More Korean words I wish existed in English

This is a follow-up to a popular post I wrote over SIX (gasp?!) years ago. My Korean vocabulary (much as I complain how lacking it is) has increased over the years, which means, yep, more Korean words I wish existed in English.

To be fair, I’ve come to dislike articles that say some word from another language is so unique and untranslatable, just because English doesn’t have an exact equivalent word. A good translation isn’t a one-to-one mapping of words; it tries to capture the meaning, voice, tone, and context of the original work.

So: this is a list of Korean words that could very well be expressed in English, but maybe don’t have an exact equivalent. All of these are commonly used words that frequently pop into my head when I’m having a conversation in English, making me think on more than one occasion, Oh man, there’s a perfect word in Korean for this.

대충 (부사): roughly; cursorily

I use this word a lot. It’s used to indicate something is done approximately, roughly, “kind of,” or “sort of”–basically, the opposite of being thorough about something. For example: 대충 알다 (to kind of know), 대충 훑어보다 (to skim through), 대충 파악하다 (to get a sense of). 

I also enjoy using this word to mean the opposite of 열심히 or 제대로. For example: 대충 공부하다 (to study casually), 대충대충 살다 (to skate through life / not take life too seriously), 대충 하다 (to dabble in, to wing something, to rush through something — depends on the context).

I use this word a lot when people ask me how I started studying Korean. Since I started out listening to Korean language podcasts just for fun, I usually say: “처음엔 한국어 팟개스트 대충 듣고 있었는데, 들으면 들을 수록 많이 배우게 돼서 제대로 공부하기로 했어요.”

함부로 (부사): thoughtlessly; without care

Whenever I think of this word, I think of the scene from Sungkyunkwan Scandal where Jaeshin tells Yoonhee: “함부로 고개 숙이지마라.”

함부로 is used to describe an action that’s done without care, thought, or consideration, or done haphazardly and indiscreetly without thinking of the consequences. For example: 돈을 함부로 쓰다 (to throw away your money on something), 말을 함부로 하다 (to run your mouth/speak thoughtlessly), 함부로 행동하다 (to act without thinking). 함부로 대하다 can mean to act rudely toward someone, mistreat or disrespect them, walk all over them, and/or treat them as if their feelings don’t matter. 

 Sentences with 함부로 in them are fun to translate because to sound natural, you have to have a really good grasp of context and nuance in both Korean and English. Just look up the phrase 돈을 함부로 쓰다 in the dictionary–you’ll see  there are at least four different idiomatic entries listed, each with different nuances.

Related words & phrases: 함부로 대하다, 함부로 쓰다, 함부로 들어가다, 함부로 말하다

설레다 (동사): to be nervous in an excited way

설레다 is usually translated as ‘fluttering’ or ‘palpitating.’ You’ll see it often as 가슴이 설레다 to mean your heart’s a-flutter or your heart skipped a beat — usually because you’re with someone that you’re attracted to.

I like using 설레다 more to mean a nervous kind of excitement, like when you’re about to experience something you’ve been looking forward to for the first time. You’re excited, but there’s a little bit of tentativeness, a little bit of anxiety associated with the feeling.

For example, when I recently met an online friend in-person for the first time, I exclaimed, “우와 진짜 설렌다 설레!”

Related words & phrases: 가슴이 설레다, 마음이 설레다, 사람을 설레게 하다

수고했다 (표현): good job; thank you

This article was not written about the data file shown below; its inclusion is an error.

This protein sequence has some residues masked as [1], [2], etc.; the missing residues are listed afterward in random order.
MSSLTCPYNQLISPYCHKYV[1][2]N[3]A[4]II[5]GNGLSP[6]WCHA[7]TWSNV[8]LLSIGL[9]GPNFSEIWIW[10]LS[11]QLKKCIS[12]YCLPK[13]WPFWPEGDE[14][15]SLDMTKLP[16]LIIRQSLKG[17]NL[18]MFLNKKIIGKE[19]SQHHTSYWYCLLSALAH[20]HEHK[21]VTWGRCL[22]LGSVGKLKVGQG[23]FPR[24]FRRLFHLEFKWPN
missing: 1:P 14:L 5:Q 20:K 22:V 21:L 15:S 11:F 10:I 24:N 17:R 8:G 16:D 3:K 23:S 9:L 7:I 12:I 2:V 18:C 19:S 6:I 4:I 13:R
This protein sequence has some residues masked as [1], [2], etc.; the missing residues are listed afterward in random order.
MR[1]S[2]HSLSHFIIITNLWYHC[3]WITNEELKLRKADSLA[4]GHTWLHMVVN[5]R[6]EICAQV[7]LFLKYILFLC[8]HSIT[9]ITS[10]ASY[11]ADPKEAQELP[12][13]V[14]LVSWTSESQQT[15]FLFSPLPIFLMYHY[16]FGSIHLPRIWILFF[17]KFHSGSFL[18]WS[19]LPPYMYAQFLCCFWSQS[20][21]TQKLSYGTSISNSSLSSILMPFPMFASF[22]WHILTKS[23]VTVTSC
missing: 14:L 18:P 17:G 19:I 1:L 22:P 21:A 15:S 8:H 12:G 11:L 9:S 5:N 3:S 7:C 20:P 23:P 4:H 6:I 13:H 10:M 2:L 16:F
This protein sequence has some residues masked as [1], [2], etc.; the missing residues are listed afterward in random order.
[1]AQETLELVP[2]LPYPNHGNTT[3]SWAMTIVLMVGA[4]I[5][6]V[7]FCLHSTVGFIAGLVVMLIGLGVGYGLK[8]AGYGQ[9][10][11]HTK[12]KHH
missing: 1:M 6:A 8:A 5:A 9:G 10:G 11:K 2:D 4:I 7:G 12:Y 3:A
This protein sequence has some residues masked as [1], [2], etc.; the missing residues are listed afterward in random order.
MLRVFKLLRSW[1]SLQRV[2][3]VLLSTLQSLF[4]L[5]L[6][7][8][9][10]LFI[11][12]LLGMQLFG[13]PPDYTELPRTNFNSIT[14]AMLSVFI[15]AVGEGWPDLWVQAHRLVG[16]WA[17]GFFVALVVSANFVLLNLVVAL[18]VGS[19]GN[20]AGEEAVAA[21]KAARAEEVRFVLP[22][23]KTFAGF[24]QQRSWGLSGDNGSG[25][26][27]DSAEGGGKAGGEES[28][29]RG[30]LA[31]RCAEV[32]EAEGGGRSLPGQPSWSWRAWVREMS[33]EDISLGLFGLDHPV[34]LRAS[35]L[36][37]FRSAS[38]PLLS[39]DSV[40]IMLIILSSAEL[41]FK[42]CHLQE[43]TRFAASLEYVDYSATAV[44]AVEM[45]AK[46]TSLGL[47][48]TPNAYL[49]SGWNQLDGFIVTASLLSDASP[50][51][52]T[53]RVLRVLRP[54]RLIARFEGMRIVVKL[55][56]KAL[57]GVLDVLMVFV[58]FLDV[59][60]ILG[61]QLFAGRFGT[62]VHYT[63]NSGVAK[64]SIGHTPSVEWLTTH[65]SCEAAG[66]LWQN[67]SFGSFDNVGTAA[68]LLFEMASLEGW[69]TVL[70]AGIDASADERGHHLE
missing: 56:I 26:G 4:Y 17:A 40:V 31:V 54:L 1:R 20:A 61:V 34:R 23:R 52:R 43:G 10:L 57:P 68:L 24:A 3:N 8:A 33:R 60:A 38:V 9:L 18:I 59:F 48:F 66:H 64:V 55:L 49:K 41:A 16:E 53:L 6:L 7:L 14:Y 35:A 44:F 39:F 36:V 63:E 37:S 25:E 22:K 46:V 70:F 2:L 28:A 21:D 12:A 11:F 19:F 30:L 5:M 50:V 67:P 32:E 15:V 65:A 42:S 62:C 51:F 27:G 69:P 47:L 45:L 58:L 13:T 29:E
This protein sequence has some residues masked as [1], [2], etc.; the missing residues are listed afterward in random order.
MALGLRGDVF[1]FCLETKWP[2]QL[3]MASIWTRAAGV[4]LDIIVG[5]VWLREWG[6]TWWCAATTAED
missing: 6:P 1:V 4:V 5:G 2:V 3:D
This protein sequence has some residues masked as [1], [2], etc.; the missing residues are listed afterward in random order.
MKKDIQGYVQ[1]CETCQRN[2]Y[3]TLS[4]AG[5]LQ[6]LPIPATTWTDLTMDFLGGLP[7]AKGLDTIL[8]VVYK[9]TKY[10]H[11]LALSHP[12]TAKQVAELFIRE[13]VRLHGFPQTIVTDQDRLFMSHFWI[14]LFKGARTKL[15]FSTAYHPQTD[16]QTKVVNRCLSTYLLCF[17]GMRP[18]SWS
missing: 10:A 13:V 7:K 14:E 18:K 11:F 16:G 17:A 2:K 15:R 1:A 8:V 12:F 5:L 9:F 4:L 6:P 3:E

This is by far my favorite Korean phrase. 수고 means ‘effort’ or ‘trouble,’ and the phrase 수고했다/어요/습니다 is usually said to acknowledge someone’s hard work. For example, you might say 수고했습니다 to your team after pulling off a big event or making an important client presentation. I think the most natural English equivalents are phrase like “thanks for all of your hard work” or “nice job / good job everyone” or sometimes even just “thank you.”

But I love that the word 수고 is in this expression; there’s something nice about explicitly calling out the effort it takes to accomplish something, not just the accomplishment itself. 수고했다, 수고 많았다, and equivalently 고생했다/많았다, feels like an acknowledgement of the work you put in to get something done, not just the end result.

재수 없다 (표현): annoying, rude, unpleasant

This phrase cracks me up. 재수 means ‘luck’ or ‘fortune,’ so this phrase literally translates to ‘to be unlucky.’ But it’s used more colloquially to describe a situation or person that’s really getting on your nerves — similar insults include 싸가지 없다, 얄밉다, 무례하다, 뻔뻔하다, 건방지다, 등등. For example, if someone cuts in front of you rudely while driving, you could exclaim, “와, 재수 없어!”

You could use this phrase more literally to mean unlucky, as in 재수 없는 날 or 재수없게도 — in this case, it’s more like a bad situation arose that you had no control over. But used to describe a person, 재수 없다 has an accusatory nuance; e.g., a 재수 없는 놈 isn’t someone who happens to just be unlucky, he’s someone who chooses to be rude and annoying.

멋 (명사): charm; beauty; the quality of being chic, inspiring, and/or impressive

This word can sum up pretty much all of a person’s positive and delightful traits. 멋지다 or 멋있다 can describe someone’s demeanor (suave, cool, classy), their appearance (sophisticated, handsome, fashionable), and their actions or intellect (amazing, awesome, admirable, magnificent).

It makes me sad to see 멋지다 fan-translated as “cool” or “awesome” over and over again. But the awesome (멋진?) thing about this word is that it has so many shades of meaning depending on context. You could use 멋지다 to describe a famous composer or a civil rights activist for their accomplishments. Here, “cool” in English doesn’t quite have the right nuance; something like “masterful” or “inspirational” would work better.

Related words & phrases: 멋지다, 멋있다, 멋을 부리다, 멋쟁이, 멋을 내다, 멋대가리 없다, 멋대로

인연 (명사) : connection, relationship